Donald Judd

(June 3, 1928 – February 12, 1994, American)

Untitled; two prints (Schellmann 263-264)


Two woodcuts in orange and green on Echizen kozo paper

23 1/8 x 31 in. each sheet

Edition of 30

Pencil signed and numbered on verso

This page as PDF
Untitled; two prints (Schellmann 263-264)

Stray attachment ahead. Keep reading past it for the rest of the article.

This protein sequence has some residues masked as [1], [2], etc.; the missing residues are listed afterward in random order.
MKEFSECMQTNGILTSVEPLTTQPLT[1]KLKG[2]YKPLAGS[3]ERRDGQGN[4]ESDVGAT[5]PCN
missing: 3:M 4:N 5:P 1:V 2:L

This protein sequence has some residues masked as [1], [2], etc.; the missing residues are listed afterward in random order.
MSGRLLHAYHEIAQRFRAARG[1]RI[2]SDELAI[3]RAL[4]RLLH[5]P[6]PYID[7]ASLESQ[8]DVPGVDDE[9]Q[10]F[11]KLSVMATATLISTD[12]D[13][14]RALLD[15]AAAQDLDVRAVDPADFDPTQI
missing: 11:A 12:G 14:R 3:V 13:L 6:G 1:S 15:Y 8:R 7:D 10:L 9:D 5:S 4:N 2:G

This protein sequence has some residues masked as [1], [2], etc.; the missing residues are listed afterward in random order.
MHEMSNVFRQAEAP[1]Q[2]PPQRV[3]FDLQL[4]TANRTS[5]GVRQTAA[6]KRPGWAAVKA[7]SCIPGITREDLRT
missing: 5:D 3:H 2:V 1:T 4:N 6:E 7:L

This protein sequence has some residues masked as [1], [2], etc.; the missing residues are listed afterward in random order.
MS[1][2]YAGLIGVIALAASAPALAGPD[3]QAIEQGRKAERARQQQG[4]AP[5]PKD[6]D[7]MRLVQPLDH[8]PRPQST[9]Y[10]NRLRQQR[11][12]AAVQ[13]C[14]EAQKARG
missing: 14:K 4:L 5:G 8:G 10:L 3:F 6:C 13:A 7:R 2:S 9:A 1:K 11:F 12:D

Donald Clarence Judd was an American artist associated with minimalism (a term he nonetheless stridently disavowed). In his work, Judd sought autonomy and clarity for the constructed object and the space created by it, ultimately achieving a rigorously democratic presentation without compositional hierarchy. He is generally considered the leading international exponent of "minimalism," and its most important theoretician through such writings as "Specific Objects" (1964). Judd voiced his unorthodox perception of minimalism in Arts Yearbook 8, where he asserts; "The new three dimensional work doesn't constitute a movement, school, or style. The common aspects are too general and too little common to define a movement. The differences are greater than the similarities."